Pokemon Games Need To Learn From Pokemon Go’s Loading Screen

If you played Pokemon Go during its initial height of popularity, you may remember the loading screen. We spent an extraordinary amount of time looking at our phones during the Pokemon Go boom, and for many of us, that first loading screen has helped define the nostalgia of this era. We see the minimalist take on a Gyarados rising up over a bridge, while a clueless human stares down at their phone, oblivious. It’s all supposed to be a warning to not keep our heads buried in our phones – and we remember so well because we all spent those initial months with our heads buried in our phones.

It’s not just the Gyarados we remember – it’s also the server crashes, the three step glitch, and Pikachu actually being rare. The game has undoubtedly improved since then – even if the Kanto Eeveelutions have not – but there was a special, wonky magic to those early days. Now though, the loading screens have so much more character, and I’d like to see the main series games learn a thing or two from them.

The Gyarados screen is so memorable because it was the first, because we had it for so long, and because it was clean. I don’t think any loading screen we’ve had since then has lasted in our collective memories, mostly because each screen either represents an event or the transition between these occasions before moving on to something new, and so they never stick around long enough to become part of Pokemon Go like the attacking Gyarados did. While no screen has had the same impact on the game, they each seem to understand the world of Pokemon better than Pokemon sometimes understands itself.

Take the current screen, for example. Ahead of Meloetta’s arrival, the loading screen features a moonlit concert on what appears to be an abandoned ship, Meloetta in front of the glowing moon while Exploud plays the drums, Jigglypuff holds a broom like a guitar, and other Pokemon watch on in delight. Most Legendaries or Mythicals are just kind of there in Pokemon these days – there’s no spectacle like this involved.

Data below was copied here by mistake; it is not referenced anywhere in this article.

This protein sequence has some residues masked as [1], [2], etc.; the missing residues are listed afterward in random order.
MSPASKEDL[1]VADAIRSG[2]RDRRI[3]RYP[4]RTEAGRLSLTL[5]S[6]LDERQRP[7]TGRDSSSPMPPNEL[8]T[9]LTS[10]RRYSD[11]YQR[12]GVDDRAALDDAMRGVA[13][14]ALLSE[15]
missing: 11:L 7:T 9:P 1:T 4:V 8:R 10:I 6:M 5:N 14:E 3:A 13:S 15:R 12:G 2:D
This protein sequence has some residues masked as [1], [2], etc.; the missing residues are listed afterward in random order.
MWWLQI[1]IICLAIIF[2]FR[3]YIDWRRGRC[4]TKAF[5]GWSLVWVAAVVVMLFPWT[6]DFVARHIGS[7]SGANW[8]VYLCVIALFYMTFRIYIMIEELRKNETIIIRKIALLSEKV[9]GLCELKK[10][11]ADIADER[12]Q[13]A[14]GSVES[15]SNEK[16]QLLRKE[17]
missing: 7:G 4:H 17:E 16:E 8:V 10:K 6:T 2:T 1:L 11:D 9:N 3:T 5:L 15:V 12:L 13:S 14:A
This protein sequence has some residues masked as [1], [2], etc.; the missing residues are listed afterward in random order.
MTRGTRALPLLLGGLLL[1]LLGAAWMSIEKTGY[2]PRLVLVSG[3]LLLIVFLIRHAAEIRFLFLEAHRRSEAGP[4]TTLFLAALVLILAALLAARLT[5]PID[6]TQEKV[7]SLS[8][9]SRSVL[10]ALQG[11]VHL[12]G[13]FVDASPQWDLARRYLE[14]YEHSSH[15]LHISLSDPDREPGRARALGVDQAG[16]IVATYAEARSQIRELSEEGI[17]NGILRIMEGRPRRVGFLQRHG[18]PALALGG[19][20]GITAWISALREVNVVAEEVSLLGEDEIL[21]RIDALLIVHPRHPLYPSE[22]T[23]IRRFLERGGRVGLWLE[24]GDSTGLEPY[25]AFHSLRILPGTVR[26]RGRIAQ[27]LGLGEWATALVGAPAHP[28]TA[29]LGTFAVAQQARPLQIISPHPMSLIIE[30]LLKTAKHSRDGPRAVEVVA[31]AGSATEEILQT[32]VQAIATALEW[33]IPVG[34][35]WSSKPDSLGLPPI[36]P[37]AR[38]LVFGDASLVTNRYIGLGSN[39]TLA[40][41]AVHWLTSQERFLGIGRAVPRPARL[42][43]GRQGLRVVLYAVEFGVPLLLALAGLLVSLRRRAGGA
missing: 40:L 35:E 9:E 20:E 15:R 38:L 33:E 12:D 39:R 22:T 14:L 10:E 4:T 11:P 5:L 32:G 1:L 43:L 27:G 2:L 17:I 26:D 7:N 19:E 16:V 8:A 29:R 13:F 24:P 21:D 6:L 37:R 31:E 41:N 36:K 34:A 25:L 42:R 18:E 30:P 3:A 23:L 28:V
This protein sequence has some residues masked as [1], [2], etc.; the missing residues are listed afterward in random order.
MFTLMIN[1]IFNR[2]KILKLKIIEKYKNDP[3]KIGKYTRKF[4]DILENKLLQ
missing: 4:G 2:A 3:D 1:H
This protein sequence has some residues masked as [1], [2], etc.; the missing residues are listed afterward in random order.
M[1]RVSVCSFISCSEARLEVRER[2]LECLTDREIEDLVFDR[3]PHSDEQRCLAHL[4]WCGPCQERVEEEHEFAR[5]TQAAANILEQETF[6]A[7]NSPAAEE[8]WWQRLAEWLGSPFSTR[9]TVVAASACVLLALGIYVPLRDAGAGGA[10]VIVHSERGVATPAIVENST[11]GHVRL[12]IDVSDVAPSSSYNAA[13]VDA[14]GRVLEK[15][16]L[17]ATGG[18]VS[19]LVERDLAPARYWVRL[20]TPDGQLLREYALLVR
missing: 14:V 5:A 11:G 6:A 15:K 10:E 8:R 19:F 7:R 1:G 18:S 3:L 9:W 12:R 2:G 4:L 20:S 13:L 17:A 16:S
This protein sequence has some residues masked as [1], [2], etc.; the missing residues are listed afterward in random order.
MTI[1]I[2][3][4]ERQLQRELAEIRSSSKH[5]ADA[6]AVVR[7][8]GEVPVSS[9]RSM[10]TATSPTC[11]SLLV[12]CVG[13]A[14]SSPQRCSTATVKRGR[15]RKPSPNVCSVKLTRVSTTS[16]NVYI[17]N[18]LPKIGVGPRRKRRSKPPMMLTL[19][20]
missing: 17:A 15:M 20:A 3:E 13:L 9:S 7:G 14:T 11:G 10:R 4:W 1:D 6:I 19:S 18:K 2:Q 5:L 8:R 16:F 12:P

A previous Halloween screen saw various Ghost ‘mons backed by moonlight – look, I like the moon, okay? – and it perfectly captured the creepy essence of Lavender Town; something mainline Pokemon games have frequently fallen short on. We’ve also seen vibrant battles in the loading screen, Snorlax and their buds going sledding, Pikachu getting ready for Christmas and New Year, Pokemon frolicking on the beach, and ‘mons hiding in caves, in fields, or on clifftops.

Pokemon is a huge franchise with so many well known and charismatic characters to call upon, so you’d think such world building would be a cinch 25 years on from its debut, but it still feels a little flat. The Wild Area was a huge step in the right direction, and all signs point to Gen 9 being phenomenal, but Pokemon is behind on its potential. Goldenrod from Gen 2 is still its best city, and Gen 8’s Hulbury whiffed a huge chance to become one of the series’ definitive settings. The similar gameplay loop and continued emphasis on first time players means Pokemon has often done the same thing in a variety of different ways, rather than actively building on concepts or established worlds that came before.

Pokemon Legends Arceus seems like a step in the right direction, taking a look at Sinnoh from a new direction as Star Wars did with Rogue One. That gives Pokemon a chance to avoid the typical eight gym, linear roadmap and actually make its settings count for something, embedding Pokemon as part of the world rather than creatures who dwell in specific catch friendly areas.

Meanwhile, much like the PoGo loading screens, New Pokemon Snap laid out exactly how a world bursting with Pokemon should be. Outaway Cave is the best cave in Pokemon history, and with caves going downhill in the main series – nothing more than a mini grotto in Sword & Shield – hopefully the next main series game, whether that’s set in Africa or elsewhere, can take all of these influences on board.

Pokemon is a great game, because the foundations are brilliant – it is a kid’s game, remember – and even without changing much, it can still deliver a fantastic experience. It feels a little bit like Haunter; the Ghost-Poison ‘mon is one of my favourites, full of charm and personality, and it has clearly evolved since it first appeared back in the ’90s, but it’s not quite there yet. It’s not a Gengar. Like a certain other Haunter I know, it feels like Pokemon is holding onto an Everstone. Going into Gen 9, it needs to let go.

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